کد خبر: 269397
How adults with facial paralysis regain their smiles
So much is said with a smile it's a universal mode of communication that most of us take for granted. But Luigi Quafisi lost the ability to smile because of a benign tumor called an acoustic neuroma that was located near his ear.

"Oh, he had a beautiful smile," his wife of 43 years, Eva, told CTV News.

"He was always happy … and did smile a lot before, yeah."

An acoustic neuroma is a slow-growing tumor that develops on the main nerve leading from the inner ear to the brain. As it swells, it can lead to hearing loss, and disrupt facial function.

Quafisi was diagnosed when he was 63. The tumor damaged the muscles and nerves in his face, leaving him with trouble blinking, eating and smiling. He couldn't even crack a grin for his six grandchildren, who often visited.

Brain surgery removed the tumor in 2017, but it couldn't repair the damage the tumor had already done.

Quafisi said the loss of movement in one half of his face was hard to deal with. "It bothers me a lot," Quafisi said. "I cannot do what I did before."

But a Toronto doctor and a rare procedure offered him the chance to restore his lost smile.

Only a few doctors in Canada offer what is called "facial re-innervation" for adults, and Dr. Heather Baltzer of the Toronto Western Hospital is one of them. To her, a smile is more than just a smile.

"It changes how you interact with your environment and it also changes how people perceive you and speak to you," she added.

Baltzer, trained as a hand surgeon, first began taking on patients for facial re-innervation in 2016. Her first patient, a woman close to her own age, named Anastasia had lost her smile to a tumor like Quafisi.

It's emotional work for her. But when the hard work is over, she gets a unique payoff. "When you see them smile for the first time, it is the best feeling," she said.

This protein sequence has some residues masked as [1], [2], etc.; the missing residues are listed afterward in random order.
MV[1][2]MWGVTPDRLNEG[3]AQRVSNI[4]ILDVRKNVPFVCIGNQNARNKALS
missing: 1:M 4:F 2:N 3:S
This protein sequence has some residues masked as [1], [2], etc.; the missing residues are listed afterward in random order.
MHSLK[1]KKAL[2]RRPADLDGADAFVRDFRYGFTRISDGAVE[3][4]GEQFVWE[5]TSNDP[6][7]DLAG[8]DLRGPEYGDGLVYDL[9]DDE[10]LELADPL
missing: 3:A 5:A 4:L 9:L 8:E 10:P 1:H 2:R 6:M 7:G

Facial paralysis can be caused by injury, tumors or Bell's palsy, and it takes a toll, often leading to depression and isolation.

Baltzer said that those who have lost the ability to smile feel the disconnect of being unable to present their emotions the way they used to, and the way others expect them to.

"It makes a lot of patients feel very isolated, and it stops them from wanting to interact, outside of the home," she said.

She added that often they "tend not to see friends because they are worried about how they're going to be perceived.

"So that's probably a main thing [that] really impacts their quality of life."

In 2018, Quafisi came in for his first facial re-innervation surgery.

He had a typical type of facial paralysis, Baltzer said, where there is a droop in the features on one side of a person's face, and they're unable to close the eye on the affected side.

"The inability to smile on that side of his face as well impacts other functions like the ability to chew food, and to breathe through that side of the nose," she said.

But although she'd seen this paralysis many times before, one of the differences between Quafisi and some of her other patients was his age.

"Because Luigi is a little bit older than some other patients … that impacts [the] way that nerves can regenerate and the time that it takes for nerves to regenerate," Baltzer said.

The type of surgery Baltzer specializes in for adults is more commonly done in children.

There were two main focuses for Baltzer and her team in approaching Quafisi's facial surgery: Bringing back his smile, and restoring eye closure.

In order to do a cross face nerve graft, first they identified the nerves on the unaffected side that controlled smiling and blinking.

Then, they needed to replace the damaged nerves on the paralyzed side of the face.

"We take nerve from another part of the body," Baltzer said, "and that acts like an extension cord running from the normal side of the face to the affected side of the face."

Baltzer took a nerve from Quafisi's leg and carefully inserted it into his face, connecting it to the healthy nerves on the unaffected side.

This type of surgery doesn't instantly restore function to the damaged side, but new nerve fibers can begin to grow. It&